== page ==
Dr. Pandya outlined identified the objectives of her talk to review the goals of glycemic control: One size does not fit all, review the current guidelines from several national organizations for cardiovascular risk, and review best practices for diabetes management.
Diabetes is a head to toe disease: Retinal disease, stroke, nephropathy, neuropathy, large and small vessel disease of the extremities and this emphasizes the range of diabetes impact.
There are many potential barriers to improved management of diabetes: Institutional challenges, staff/practitioner resistance, and complexity of medication regimens and all may negatively impact diabetic control. Yet, there are several basic principles that apply to diabetes management, and must involve an inter professional clinical team:
Maintaining functional status is the over arching goal of all interventions applicable to diabetes management.
Cocheco Cardiopulmonary Recovery Program Kindred Transitional Care and Rehabilitation Dover, NH.
Presented at the 2011 Kindred Healthcare Clinical Impact Symposium by Linda Dubois, RN, AND.
The issue of chronic critical illness or Post Intensive Care Unit Syndrome (PICS) is of great importance in the managment of patients in the ICU. There are many additional synonyms for the problem, and the number of names for syndrome demonstrates lack of critical understanding of the syndrome.
Why is this an important concern? Acute respiratory failure results in 1.1 million ICU admissions needing mechanical ventilation annually. There are 400,000 ICU deaths/yr with resp failure; hospital mortality: 37%. The cost of this care is substantial and rising; total health care costs total 17.6% of GDP in the US.
The key questions to be answered about early rehab care in the ICU are:
Morris points out fiscal considerations of ICU rehabilitation are a potential barrier and historically, the fear of early movement of ICU patients may also fuel reluctance to intervene.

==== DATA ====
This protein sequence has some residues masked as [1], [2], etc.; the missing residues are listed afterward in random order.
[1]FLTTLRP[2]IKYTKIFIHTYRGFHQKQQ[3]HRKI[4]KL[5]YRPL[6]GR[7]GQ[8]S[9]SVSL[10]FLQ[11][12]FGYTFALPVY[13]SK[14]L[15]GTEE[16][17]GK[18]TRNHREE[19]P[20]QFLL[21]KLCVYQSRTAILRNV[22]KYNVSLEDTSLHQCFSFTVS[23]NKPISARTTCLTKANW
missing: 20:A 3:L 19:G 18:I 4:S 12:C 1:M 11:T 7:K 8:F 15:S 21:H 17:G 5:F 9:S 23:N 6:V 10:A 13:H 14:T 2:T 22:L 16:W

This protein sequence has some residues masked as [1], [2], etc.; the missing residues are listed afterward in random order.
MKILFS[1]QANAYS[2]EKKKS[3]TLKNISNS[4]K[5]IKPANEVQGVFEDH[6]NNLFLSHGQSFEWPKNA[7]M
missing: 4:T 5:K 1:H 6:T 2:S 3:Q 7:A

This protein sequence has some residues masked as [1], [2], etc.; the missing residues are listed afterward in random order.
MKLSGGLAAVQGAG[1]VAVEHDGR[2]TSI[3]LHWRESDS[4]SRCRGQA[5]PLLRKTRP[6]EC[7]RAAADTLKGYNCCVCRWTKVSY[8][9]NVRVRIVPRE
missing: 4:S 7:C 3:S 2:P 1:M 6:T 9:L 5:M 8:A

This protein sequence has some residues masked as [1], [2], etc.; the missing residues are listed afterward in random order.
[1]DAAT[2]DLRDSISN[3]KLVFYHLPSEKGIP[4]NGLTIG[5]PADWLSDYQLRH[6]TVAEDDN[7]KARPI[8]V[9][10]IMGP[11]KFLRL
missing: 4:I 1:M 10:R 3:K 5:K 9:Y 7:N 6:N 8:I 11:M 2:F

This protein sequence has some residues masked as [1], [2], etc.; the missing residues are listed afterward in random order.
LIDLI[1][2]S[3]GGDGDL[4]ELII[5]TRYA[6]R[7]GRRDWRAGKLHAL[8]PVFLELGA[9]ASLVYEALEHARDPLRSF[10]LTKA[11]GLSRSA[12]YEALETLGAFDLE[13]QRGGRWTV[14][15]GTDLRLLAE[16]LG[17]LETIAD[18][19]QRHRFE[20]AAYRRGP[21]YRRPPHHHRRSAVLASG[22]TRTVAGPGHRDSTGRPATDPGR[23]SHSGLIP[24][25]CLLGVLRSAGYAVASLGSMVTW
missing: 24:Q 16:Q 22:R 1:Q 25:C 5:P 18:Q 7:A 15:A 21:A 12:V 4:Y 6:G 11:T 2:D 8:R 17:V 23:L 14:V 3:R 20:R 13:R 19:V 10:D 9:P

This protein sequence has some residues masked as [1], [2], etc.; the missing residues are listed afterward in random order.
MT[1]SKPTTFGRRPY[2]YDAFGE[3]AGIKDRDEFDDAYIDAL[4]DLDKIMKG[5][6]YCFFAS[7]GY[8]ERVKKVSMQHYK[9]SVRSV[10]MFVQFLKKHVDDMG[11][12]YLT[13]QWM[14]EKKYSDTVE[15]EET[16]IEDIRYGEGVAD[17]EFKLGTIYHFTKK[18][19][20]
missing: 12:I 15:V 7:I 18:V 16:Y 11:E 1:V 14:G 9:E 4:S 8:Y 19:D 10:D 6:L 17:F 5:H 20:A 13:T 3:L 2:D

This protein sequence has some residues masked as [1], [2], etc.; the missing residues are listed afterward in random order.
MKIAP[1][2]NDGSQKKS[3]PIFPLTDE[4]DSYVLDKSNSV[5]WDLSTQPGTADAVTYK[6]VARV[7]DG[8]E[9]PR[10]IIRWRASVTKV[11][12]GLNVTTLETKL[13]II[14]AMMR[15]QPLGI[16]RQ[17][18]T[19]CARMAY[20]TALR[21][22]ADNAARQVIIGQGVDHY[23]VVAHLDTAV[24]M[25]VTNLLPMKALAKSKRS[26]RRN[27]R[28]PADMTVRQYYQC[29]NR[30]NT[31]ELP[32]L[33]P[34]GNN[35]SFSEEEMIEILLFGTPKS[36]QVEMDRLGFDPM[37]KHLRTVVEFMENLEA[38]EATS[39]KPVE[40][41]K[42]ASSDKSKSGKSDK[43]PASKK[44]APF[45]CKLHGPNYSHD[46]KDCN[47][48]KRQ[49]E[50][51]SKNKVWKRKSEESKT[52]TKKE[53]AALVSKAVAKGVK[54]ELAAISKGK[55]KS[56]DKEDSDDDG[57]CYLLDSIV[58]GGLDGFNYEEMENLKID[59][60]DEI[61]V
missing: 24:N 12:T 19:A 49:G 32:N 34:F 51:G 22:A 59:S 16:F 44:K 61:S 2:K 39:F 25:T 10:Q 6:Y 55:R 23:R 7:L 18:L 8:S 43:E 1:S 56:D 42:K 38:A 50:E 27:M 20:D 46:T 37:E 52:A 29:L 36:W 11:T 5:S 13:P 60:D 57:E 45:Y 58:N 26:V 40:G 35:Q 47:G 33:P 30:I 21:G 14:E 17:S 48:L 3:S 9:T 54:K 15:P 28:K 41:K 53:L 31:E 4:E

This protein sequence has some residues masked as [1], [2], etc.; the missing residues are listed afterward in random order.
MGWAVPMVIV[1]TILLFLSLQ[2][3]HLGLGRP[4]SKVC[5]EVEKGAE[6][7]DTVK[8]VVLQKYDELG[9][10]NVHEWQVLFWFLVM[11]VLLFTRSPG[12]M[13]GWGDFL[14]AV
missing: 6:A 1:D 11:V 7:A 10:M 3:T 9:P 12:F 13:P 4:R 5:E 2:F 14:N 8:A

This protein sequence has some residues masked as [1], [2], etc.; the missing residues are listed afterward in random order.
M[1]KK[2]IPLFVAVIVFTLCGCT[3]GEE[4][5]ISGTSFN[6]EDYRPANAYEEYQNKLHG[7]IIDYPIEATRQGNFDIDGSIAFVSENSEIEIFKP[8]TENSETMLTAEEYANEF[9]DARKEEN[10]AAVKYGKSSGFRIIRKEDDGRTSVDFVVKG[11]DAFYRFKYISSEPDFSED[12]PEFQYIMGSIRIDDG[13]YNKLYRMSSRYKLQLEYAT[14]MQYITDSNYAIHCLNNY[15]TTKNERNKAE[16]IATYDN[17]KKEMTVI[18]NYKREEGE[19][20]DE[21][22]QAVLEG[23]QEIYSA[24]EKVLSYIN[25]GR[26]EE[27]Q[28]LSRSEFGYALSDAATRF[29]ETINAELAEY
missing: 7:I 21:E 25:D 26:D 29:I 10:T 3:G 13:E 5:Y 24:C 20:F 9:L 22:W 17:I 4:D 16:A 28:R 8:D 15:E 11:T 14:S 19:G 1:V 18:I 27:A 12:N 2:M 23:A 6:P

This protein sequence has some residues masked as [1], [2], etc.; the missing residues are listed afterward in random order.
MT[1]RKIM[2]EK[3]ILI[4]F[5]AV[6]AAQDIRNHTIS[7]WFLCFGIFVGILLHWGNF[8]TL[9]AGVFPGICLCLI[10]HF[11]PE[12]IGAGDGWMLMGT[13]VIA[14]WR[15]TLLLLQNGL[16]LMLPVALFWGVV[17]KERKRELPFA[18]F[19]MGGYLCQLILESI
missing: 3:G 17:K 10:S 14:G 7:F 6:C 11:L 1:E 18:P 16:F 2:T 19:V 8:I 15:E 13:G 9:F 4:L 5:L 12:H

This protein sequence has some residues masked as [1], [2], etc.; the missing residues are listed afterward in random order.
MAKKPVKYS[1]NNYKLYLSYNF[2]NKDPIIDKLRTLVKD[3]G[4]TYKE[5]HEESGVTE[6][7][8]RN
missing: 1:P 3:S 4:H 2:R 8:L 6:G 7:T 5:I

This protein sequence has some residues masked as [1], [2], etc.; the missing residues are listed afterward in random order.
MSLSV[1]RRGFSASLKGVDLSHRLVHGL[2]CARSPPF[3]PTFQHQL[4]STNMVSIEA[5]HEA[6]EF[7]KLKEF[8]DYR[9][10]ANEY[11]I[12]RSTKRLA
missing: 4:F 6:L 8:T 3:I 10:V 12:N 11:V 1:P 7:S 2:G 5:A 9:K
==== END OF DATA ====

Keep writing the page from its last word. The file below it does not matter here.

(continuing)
Activities of physical therapy and rehabilitation are critical in improving outcomes for the patient with heart disease. The areas to be focused on include aerobic exercise training, resistance/strength training, and inspiration muscle training. These may have important impacts on measures such as hospitalization, quality of life (QOL), and even survival. One of the first steps is understanding your risk for heart attack. Cahalin urged the audience to visit the American Heart Association's website for heart attack risk factor assessment and asked that we have our patients do the same and take the assessment.
Daniel Forman, MD, is Medical Director of the Cardiac Rehabilitation and Exercise Testing Laboratory at Brigham and Women's Hospital. Dr. Forman suggests that while most of focus of heart care is placed on diseases of the heart, there is an enormous opportunity to modify biology and lifestyle years before cardiopulmonary disease ever shows up. Lifestyle factors such as eating habits, exercise habits, tobacco use and sleep add up over time and lead to disease. Add biological factors like age, family history, and genetic predispositions and there are many factors that lead to disease.
The Third Annual Kindred Healthcare Clinical Impact Symposium kicks off tomorrow morning. This year's Symposium will focus on cardio-pulmonary rehabilitation across the continuum. Follow along here as we blog about the conference and bring you the highlights from the talks and presentations. Learn more about the symposium.
The Kindred Continuum is dedicated to discussion about the clinical and managerial side of the long term acute care continuum.
Kindred Healthcare680 South Fourth StreetLouisville, KY 40202Phone: 502.596.7300Toll Free: 1.800.545.0749
Copyright © 2014 Kindred Healthcare, Inc., EOE